Searching over 5,500,000 cases.

Buy This Entire Record For $7.95

Download the entire decision to receive the complete text, official citation,
docket number, dissents and concurrences, and footnotes for this case.

Learn more about what you receive with purchase of this case.

Clark v. Kanawha County Board of Education

Supreme Court of West Virginia

May 9, 2018

CARL CLARK, Plaintiff Below, Petitioner

          Kanawha County No. 15-C-1470


         The petitioner herein and plaintiff below, Carl Clark ("Coach Clark"), by counsel, Richard W. Walters and Todd A. Mount, appeals an order entered June 13, 2017, by the Circuit Court of Kanawha County. By that order, the circuit court granted judgment as a matter of law pursuant to Rule 50 of the West Virginia Rules of Civil Procedure to respondent herein and defendant below, Kanawha CountyBoard of Education ("the Board"). The Board is represented by Charles R. Bailey, James W. Marshall, III, and Unaiza Riaz. On appeal to this Court, Coach Clark contends that he submitted ample evidence upon which a reasonable jury could conclude that the actions of the Board in posting a vacancy for the position of head coach of the Capital High School boys' basketball team and thereafter failing to re-hire Coach Clark were motivated by age discrimination.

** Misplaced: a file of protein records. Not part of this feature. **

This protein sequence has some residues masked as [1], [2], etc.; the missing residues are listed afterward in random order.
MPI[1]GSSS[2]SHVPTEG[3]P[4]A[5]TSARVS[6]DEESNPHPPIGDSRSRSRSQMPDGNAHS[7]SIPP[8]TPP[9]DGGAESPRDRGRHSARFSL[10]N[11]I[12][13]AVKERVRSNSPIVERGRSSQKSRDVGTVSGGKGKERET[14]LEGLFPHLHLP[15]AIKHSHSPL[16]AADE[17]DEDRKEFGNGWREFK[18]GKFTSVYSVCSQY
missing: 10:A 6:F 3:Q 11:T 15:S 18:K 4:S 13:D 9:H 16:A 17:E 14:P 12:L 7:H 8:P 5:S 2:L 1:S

Upon our thorough and considered review of the assignments of error, the parties' arguments, the appendix record, and the pertinent authorities, we find that the circuit court committed no error in the order dismissing the action against the Board. Consequently, we affirm the circuit court's June 13, 2017, order. Because this case does not present a new or substantial question of law, and for the reasons set forth herein, we find the issuance of a memorandum decision is appropriate pursuant to Rule 21(c) of the West Virginia Rules of Appellate Procedure.